For much of "The Unbearable Lightness of Being", Tomas (Daniel Day-Lewis), the Czech surgeon who life comes easy to, seems to flirt, with every word he says. Successfully, I might add. I'm not sure a movie has had the phrase "Take off your clothes", uttered so often, and with the end results, being, somebody taking off their clothes. The time is Prague, '60s, right before the Soviet Invasion. Tomas's is dating,-, well, dating's a strong word, but he's seeing two women. One of them is an artist Sabina (Lena Olin), who wears a hat, and not much else, most of the time, and is just as liberal with sex as Tomas. They're pretty much soulmates, joined at the,-, well I'd rather not say what parts of the body their joined at, but they're joined at it often, and in many surprising ways, usually involving a mirror. Tomas also starts seeing a young bartender, Tereza, (Juliette Binoche) who he meets at a college one day out of town, but she suddenly shows up, at his home, later. Tomas still constantly sleeps around, and often with Sabina, who he convinces to help get Tereza a job as a photographer. Tomas, doesn't get much into politics, but he does write an article that gets published, where he compares the Soviets to Oedipus, and how they should have their eyes plucked out. Soon after, despite his own code, Tomas has let Tereza move in, and soon, in maybe the strangest wedding ceremony I've seen, involving a pig wearing a tie, they get married. They also leave Prague for Geneva, after the invasion. Tereza's smuggled her photos out of Prague, and gotten them published, but Tomas's desire for sex, which he contends has nothing to do with love, is unnerving for Tereza. She tries multiple attempts to break free, and try to be with other men, and other women, at one point, but devotion and love are just too intertwined for her. The word "Lightness" in the title, refers to Tomas, but the heaviness is the burden for Tereza. Yet, when she suddenly moves back to Prague, after the Invasion, he follows her back, which changes the movie from an erotic love triangle, to a story of how two personalities, strive to survive in Communist Czechoslovakia, without giving in to the other's or the Soviet's principles. When Tomas, who is widely considered one of Europe's best surgeon, can't get a job, because he refuses to retract his old story that he wrote, you almost think, he would've gladly signed the paper, if he thought the story was important. "The Unbearable Lightness..." was considered one of the most erotic films made since "Last Tango in Paris", when it came out, and frankly, considering how little erotic and sexual movies Hollywood makes, you might argue it's their last truly erotic film. It was directed by the great Philip Kaufman, who's one of those filmmakers who probably should be more well-known, and his films seen more, considering his resume. The previous film he made, was the epic "The Right Stuff", about the Mercury astronauts, which received numerous acclaim and awards, but was a flop by the studios. After this film though, he films went from traditional to these erotic tales. He made the first NC-17 film "Henry & June," based on Anais Nin's diary. He then made a forgettable action film, "Rising Sun," based off of a Michael Crichton novel, before returning to the strong R, erotic period pieces, with "Quills". His did the HBO film "Hemingway & Gellhorn", just last year. He's fallen out of favor in Hollywood, but his ambition is certainly grandiose. "The Unbearable Lightness..." is really a special film. I'm amazed it didn't get any acting nominations, especially for Binoche and Olin. Day-Lewis, I've observed, as great an actor as he is, when he's in as little makeup as possible, it's harder to realize how good an actor he is. I don't know why that is exactly; I wonder if he's more comfortable, hiding and disguising his characters beyond recognition, like his latest performance in "Lincoln", or his Oscar-winning work in "My Left Foot," and "There Will Be Blood". He still amazing, but I think it might be his looks. Especially with hair, he's so astonishingly handsome, that it might be hard to take him seriously. Perfect for this role though. A forgotten gem, but I'm glad I finally got around to it.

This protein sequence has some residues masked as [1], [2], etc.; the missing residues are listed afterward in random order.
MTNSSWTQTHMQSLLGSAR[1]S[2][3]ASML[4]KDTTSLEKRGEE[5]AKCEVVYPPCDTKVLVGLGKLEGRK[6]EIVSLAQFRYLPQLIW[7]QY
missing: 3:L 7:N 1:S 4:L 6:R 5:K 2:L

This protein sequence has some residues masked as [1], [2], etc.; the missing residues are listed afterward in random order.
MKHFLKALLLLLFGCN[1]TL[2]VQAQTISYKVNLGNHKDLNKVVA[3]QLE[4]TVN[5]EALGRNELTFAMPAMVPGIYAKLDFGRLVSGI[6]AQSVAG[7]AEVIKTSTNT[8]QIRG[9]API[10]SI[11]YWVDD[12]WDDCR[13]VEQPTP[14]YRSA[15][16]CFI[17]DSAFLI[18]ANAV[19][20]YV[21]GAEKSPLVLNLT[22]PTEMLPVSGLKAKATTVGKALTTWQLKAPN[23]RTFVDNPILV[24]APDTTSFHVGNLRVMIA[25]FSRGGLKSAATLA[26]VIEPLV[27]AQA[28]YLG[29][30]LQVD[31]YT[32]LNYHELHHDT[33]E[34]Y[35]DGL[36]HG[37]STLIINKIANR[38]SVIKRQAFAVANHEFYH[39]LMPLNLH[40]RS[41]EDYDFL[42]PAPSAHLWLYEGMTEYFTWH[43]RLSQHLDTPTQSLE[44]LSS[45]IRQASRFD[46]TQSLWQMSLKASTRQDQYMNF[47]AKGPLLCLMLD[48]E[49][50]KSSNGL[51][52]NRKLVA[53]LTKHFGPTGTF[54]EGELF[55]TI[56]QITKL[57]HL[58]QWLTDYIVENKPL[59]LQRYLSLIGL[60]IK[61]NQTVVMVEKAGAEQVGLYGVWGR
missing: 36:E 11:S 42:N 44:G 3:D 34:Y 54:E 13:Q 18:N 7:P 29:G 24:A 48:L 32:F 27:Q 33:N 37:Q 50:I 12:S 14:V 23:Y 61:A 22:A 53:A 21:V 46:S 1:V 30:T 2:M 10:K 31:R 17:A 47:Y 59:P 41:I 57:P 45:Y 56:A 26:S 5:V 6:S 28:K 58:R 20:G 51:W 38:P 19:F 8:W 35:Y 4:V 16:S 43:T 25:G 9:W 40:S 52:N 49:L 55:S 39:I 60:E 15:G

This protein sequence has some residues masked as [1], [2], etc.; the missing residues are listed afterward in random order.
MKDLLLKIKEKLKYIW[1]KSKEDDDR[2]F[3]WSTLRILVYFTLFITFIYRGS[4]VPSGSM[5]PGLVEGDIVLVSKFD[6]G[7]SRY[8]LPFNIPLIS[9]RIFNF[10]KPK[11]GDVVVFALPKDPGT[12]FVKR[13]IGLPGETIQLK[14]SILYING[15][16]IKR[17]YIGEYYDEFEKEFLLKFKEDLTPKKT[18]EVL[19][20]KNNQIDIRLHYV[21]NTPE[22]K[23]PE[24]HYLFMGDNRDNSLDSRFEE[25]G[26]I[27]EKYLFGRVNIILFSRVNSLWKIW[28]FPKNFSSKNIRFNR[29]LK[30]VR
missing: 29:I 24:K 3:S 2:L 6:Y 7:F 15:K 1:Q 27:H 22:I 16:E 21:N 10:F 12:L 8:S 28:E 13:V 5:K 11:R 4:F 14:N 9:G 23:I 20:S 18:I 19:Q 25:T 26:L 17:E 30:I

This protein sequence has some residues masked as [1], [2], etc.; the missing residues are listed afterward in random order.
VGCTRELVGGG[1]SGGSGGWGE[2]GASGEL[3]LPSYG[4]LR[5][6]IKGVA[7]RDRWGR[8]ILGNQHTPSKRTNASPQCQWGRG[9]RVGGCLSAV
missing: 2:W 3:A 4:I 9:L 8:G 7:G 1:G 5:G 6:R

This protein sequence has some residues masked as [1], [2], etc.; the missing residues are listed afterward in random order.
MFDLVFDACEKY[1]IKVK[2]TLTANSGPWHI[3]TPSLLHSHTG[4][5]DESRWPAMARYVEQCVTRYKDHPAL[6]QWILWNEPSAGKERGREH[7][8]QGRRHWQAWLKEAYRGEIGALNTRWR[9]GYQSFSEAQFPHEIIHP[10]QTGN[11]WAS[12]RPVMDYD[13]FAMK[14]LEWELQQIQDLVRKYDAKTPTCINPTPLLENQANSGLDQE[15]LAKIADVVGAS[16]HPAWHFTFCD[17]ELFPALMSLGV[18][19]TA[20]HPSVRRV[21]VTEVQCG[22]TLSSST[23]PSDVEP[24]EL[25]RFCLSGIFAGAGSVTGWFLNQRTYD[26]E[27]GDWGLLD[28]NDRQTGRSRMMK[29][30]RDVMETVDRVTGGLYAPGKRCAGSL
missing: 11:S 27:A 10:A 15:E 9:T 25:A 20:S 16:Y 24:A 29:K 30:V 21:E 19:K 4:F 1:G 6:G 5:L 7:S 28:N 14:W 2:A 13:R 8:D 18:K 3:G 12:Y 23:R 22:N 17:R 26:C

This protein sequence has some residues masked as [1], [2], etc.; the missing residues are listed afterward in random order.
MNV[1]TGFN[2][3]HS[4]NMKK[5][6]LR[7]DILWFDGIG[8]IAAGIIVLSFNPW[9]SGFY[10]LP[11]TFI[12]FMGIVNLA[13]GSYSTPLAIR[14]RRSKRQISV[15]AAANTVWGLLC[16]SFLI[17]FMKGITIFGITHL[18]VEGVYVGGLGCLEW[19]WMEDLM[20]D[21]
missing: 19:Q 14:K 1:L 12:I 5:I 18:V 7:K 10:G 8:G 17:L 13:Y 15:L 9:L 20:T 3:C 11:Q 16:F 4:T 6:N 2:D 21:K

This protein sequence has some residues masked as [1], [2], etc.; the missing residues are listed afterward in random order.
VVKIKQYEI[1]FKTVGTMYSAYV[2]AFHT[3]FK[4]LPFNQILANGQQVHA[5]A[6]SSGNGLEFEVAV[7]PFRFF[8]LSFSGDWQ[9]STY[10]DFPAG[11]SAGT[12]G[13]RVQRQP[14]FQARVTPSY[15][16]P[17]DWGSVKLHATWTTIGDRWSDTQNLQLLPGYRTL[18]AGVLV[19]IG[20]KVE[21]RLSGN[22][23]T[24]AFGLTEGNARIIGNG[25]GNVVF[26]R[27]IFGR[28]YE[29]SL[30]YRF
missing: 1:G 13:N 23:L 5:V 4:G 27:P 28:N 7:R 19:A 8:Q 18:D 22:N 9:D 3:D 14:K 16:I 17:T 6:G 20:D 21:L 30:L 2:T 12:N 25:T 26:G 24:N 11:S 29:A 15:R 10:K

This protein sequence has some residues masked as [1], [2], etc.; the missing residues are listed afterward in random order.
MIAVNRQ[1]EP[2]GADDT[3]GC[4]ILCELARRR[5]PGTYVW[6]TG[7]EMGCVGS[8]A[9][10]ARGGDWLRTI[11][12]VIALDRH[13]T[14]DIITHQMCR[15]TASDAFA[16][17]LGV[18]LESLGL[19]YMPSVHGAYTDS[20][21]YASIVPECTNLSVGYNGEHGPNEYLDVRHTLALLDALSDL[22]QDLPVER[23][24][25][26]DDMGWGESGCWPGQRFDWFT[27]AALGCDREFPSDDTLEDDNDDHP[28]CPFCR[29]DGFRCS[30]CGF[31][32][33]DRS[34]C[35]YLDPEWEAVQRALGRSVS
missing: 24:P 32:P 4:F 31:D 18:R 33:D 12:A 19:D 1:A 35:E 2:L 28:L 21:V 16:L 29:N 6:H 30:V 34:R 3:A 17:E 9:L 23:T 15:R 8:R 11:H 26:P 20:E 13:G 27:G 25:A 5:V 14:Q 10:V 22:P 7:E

8 WOMEN (2002) Director: Francois Ozon